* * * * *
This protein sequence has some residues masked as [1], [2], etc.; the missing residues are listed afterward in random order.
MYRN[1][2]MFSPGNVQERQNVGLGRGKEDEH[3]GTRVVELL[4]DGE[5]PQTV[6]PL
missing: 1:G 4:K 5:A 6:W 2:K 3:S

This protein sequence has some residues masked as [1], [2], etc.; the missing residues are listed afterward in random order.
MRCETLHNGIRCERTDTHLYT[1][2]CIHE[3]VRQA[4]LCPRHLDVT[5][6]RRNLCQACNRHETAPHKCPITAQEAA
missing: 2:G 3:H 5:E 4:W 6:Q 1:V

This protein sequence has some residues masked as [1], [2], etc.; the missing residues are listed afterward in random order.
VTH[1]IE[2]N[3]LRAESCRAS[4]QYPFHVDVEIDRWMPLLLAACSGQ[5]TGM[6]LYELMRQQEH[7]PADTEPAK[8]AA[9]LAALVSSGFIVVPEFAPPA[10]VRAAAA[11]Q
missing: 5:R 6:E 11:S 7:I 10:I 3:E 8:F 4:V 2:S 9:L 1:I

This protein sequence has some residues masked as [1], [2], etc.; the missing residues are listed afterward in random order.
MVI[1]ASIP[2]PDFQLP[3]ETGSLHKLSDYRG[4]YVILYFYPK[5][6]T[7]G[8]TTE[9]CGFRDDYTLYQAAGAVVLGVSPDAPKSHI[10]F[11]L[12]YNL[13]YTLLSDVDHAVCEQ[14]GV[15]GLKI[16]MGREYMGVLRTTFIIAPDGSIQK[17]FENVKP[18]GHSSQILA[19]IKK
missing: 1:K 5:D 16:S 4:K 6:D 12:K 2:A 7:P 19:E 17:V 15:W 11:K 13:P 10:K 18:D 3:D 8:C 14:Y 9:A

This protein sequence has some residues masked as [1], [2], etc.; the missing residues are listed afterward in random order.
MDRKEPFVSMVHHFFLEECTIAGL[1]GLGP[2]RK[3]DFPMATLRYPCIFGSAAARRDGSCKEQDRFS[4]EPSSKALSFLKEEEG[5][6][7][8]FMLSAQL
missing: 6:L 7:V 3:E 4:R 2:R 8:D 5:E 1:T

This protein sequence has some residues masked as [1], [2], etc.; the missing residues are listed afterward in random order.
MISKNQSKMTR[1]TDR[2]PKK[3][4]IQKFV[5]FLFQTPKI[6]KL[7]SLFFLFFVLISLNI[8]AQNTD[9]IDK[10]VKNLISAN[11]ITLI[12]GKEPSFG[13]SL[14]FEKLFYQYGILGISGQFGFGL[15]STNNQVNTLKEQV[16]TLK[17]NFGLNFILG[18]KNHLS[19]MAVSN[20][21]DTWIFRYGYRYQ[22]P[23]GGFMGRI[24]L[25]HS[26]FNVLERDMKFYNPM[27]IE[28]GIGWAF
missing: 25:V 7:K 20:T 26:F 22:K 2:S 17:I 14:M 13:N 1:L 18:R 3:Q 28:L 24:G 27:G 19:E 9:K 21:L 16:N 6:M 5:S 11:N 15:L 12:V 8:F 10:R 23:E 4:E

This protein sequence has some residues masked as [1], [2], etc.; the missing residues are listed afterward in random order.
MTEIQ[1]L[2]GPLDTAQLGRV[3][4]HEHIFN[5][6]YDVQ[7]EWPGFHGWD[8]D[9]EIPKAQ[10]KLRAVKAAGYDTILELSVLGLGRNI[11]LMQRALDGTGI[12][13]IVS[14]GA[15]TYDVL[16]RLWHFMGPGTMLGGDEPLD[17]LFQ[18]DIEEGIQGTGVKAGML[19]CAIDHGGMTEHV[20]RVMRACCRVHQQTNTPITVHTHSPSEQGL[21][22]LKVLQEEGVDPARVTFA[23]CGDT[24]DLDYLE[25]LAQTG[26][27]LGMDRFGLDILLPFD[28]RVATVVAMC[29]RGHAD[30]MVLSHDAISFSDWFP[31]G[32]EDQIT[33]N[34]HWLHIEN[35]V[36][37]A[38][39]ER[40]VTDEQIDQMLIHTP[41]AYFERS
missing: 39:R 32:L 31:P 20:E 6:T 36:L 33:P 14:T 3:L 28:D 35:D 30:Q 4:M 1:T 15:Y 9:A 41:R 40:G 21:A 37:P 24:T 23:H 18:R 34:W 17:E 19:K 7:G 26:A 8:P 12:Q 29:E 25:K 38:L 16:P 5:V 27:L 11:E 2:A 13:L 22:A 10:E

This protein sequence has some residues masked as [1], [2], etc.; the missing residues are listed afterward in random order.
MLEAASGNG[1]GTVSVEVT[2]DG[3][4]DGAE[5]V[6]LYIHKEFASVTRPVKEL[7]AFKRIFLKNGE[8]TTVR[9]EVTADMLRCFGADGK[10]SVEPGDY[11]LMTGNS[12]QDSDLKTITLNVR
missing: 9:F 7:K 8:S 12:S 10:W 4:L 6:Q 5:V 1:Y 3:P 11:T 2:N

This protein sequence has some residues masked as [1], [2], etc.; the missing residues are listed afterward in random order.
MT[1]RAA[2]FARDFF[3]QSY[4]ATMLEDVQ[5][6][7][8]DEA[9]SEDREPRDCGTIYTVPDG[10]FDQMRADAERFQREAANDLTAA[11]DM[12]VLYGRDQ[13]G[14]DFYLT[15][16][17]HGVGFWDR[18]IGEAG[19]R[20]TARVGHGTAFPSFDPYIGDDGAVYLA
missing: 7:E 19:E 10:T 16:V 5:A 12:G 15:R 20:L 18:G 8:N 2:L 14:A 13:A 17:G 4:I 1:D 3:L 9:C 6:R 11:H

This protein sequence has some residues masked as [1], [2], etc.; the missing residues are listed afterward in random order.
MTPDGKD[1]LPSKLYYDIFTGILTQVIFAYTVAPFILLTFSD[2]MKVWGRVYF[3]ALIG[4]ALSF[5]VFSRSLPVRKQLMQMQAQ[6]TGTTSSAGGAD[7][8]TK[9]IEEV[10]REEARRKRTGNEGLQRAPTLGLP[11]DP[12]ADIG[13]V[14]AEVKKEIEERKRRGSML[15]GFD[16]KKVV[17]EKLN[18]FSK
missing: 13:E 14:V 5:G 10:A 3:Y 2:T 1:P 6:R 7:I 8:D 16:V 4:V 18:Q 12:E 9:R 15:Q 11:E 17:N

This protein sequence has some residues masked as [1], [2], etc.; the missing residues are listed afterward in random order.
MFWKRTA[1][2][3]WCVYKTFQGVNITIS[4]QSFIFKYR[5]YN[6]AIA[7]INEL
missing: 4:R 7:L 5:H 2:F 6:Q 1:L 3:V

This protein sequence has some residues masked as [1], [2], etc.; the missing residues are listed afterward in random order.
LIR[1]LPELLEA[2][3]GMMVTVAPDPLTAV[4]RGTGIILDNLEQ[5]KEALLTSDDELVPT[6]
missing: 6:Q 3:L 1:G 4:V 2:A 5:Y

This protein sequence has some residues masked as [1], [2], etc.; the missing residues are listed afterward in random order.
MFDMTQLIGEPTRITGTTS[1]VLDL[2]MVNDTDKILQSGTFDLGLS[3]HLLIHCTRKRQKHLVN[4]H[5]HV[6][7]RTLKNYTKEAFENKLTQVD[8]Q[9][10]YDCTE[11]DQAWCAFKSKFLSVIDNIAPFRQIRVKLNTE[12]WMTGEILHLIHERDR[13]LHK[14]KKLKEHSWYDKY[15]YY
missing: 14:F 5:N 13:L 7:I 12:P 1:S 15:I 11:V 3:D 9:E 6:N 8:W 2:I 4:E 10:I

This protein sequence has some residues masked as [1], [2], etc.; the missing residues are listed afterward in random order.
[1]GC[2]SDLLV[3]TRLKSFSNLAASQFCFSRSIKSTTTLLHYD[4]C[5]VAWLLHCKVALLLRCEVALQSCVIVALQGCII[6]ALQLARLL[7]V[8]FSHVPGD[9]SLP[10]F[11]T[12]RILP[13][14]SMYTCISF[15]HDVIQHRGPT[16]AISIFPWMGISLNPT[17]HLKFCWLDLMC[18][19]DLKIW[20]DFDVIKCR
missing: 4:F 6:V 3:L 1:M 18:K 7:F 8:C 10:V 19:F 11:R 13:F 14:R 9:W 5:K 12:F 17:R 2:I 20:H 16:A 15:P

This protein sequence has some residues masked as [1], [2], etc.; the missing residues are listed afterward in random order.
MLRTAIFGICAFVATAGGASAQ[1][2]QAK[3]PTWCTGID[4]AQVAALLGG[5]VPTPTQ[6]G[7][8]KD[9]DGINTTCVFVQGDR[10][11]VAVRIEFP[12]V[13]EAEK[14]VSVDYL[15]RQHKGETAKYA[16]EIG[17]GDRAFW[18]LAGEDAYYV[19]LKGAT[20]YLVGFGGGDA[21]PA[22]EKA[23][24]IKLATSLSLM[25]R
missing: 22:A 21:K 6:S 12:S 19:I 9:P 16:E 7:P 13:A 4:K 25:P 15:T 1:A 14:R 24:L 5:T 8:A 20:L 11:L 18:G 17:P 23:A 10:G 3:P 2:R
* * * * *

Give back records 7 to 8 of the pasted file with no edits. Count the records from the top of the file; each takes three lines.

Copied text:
This protein sequence has some residues masked as [1], [2], etc.; the missing residues are listed afterward in random order.
MTEIQ[1]L[2]GPLDTAQLGRV[3][4]HEHIFN[5][6]YDVQ[7]EWPGFHGWD[8]D[9]EIPKAQ[10]KLRAVKAAGYDTILELSVLGLGRNI[11]LMQRALDGTGI[12][13]IVS[14]GA[15]TYDVL[16]RLWHFMGPGTMLGGDEPLD[17]LFQ[18]DIEEGIQGTGVKAGML[19]CAIDHGGMTEHV[20]RVMRACCRVHQQTNTPITVHTHSPSEQGL[21][22]LKVLQEEGVDPARVTFA[23]CGDT[24]DLDYLE[25]LAQTG[26][27]LGMDRFGLDILLPFD[28]RVATVVAMC[29]RGHAD[30]MVLSHDAISFSDWFP[31]G[32]EDQIT[33]N[34]HWLHIEN[35]V[36][37]A[38][39]ER[40]VTDEQIDQMLIHTP[41]AYFERS
missing: 39:R 32:L 31:P 20:E 6:T 36:L 33:P 14:T 3:L 28:D 35:D 30:Q 4:M 1:T 15:Y 9:A 41:R 40:G 21:A 37:P 24:T 23:H 18:R 34:W 17:E 19:K 7:G 26:A 8:P 12:Q 29:E 25:K 38:L 16:P 5:V 27:L 11:E 2:A 13:L 22:A 10:E

This protein sequence has some residues masked as [1], [2], etc.; the missing residues are listed afterward in random order.
MLEAASGNG[1]GTVSVEVT[2]DG[3][4]DGAE[5]V[6]LYIHKEFASVTRPVKEL[7]AFKRIFLKNGE[8]TTVR[9]EVTADMLRCFGADGK[10]SVEPGDY[11]LMTGNS[12]QDSDLKTITLNVR
missing: 9:F 7:K 8:S 12:S 10:W 4:L 6:Q 5:V 1:Y 3:P 11:T 2:N